Lindroth’s solution for nature-deficit disorder is to practice “liturgies of land,” which he describes as engaging the “Book of Nature,” as creation is called by Augustine, to discover God through activities like bird walks or stargazing. Ron suggests that creation can be included in formal worship services by adding plants or water elements in the church building. Griffith simply encourages outdoor services.
Combined with worship music that offers artistry and inclusion of the beauty of creation, this could foster an emotion that nurtures love: awe.
“Beauty is one of the primary goals of what we try to do with worship — beauty that tries to map people’s awe toward God,” Ron said.
Awe and activism
Researchers have studied how awe facilitates a connectedness to nature, which can motivate ecological behavior. In a 2018 study, Chinese adults reported higher environmental intentions after watching a video clip of either childbirth or the BBC’s Planet Earth series. In another 2018 study, students in China reported more willingness to recycle or take shorter showers after watching a five-minute scenic nature video. The same happened when students wrote reflections on an experience of awe.
“We instinctively care for the things we love, and we love the things to which we are intimately connected,” wrote Lindroth. “… [C]reation connection is a fundamental and necessary antecedent to creation care.”
In spiritual formation, love encompasses right thinking, feeling, and doing. While Christian environmental ethicists in the past focused on “stewardship” or “creation care” — a theology of right thinking — Debra has noted in her writing that it hasn’t motivated the church to do much. Ron thinks that is because “the whole conversation takes place under the umbrella of duty or obligation. That’s a very short-term motivator for most people.”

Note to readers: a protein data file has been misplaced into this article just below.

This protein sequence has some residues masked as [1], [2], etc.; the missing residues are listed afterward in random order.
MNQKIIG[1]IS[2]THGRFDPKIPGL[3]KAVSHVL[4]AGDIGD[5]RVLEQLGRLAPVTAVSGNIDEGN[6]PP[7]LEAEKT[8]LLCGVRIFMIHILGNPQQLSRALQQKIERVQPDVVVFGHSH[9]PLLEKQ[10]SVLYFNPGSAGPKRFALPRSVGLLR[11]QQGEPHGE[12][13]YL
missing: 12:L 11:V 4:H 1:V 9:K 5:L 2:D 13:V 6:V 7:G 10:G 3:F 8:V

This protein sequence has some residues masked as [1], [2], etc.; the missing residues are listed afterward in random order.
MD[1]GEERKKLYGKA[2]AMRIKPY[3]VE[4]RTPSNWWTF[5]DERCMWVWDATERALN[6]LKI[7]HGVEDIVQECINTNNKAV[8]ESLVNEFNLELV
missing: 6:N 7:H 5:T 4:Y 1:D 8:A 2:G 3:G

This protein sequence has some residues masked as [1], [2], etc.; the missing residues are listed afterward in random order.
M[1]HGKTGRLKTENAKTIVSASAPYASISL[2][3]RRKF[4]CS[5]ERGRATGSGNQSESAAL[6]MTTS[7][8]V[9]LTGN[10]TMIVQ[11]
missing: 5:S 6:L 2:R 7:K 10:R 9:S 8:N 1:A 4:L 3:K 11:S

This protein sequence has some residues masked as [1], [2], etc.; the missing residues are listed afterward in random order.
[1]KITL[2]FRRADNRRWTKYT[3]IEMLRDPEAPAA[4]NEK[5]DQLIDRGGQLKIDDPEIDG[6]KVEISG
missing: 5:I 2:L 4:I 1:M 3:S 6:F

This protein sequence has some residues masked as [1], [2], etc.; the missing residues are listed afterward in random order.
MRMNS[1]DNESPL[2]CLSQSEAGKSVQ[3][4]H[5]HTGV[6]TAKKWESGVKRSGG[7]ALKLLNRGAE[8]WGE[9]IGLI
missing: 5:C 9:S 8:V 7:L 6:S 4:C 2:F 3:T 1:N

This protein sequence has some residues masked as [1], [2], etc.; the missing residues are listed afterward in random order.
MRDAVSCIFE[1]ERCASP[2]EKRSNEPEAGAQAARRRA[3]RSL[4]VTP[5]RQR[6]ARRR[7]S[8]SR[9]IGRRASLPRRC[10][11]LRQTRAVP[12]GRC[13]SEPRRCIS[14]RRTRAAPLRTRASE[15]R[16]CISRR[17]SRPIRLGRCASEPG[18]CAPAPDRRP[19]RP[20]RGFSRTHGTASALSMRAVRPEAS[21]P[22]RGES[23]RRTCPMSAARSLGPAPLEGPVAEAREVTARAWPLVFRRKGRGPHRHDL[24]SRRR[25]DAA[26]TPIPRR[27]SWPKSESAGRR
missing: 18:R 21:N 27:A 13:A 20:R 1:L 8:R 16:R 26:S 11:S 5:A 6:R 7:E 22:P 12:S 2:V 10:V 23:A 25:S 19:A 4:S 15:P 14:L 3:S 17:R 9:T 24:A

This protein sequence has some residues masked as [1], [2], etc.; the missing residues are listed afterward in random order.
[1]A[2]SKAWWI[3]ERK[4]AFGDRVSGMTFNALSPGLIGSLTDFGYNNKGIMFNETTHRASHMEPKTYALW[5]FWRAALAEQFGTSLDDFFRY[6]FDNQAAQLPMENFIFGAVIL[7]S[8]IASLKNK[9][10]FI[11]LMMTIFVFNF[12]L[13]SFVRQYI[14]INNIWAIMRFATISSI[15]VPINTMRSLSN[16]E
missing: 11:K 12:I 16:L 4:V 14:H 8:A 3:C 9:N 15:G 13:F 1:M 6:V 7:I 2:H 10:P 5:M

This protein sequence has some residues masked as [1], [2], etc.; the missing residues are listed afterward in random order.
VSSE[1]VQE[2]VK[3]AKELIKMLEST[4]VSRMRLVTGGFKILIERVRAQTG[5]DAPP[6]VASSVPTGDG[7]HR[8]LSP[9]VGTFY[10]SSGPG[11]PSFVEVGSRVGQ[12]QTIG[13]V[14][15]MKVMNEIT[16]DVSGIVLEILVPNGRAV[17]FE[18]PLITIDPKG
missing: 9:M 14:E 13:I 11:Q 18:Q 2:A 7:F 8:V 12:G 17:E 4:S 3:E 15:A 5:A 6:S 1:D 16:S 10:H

“Connecting to and loving creation is the key to unlock people to actually do things,” said Ron.
The new Climate Vigil album aims to evoke emotion when it encompasses a range from lament — All creatures winging in the air / Cry out the failures of our care. — to steely determination:The kingdom is coming! / We are working for it. / The kingdom is coming! / All creation groans!
“We wanted to help people do something with these convictions, so we wrote songs for action and mobilization — music for the movement — where we say ‘yes’ to the work we are called to do,” said Isaac Wardell, creative director of The Porter’s Gate Worship Project. “God is restoring all things, and He gives us hands and feet to help build His kingdom, on earth as it is in heaven.”
Peter Fargo, co-founder of the Climate Vigil movement, added: “Ideally, the experience of worship will also lead us to do the work of worship — loving God and neighbor as Jesus commands.”
The songs may not find themselves sung at a climate march, but the climate-worship writers hope their songs will stir a growing sense that all is not as it should be with the home we love, and that God is calling us to action. And whether led by a band while gathering in the pews or transmitted over headphones while reverently observing migrating birds in a local wetland, there’s a growing playlist of music for the spiritual march of climate work.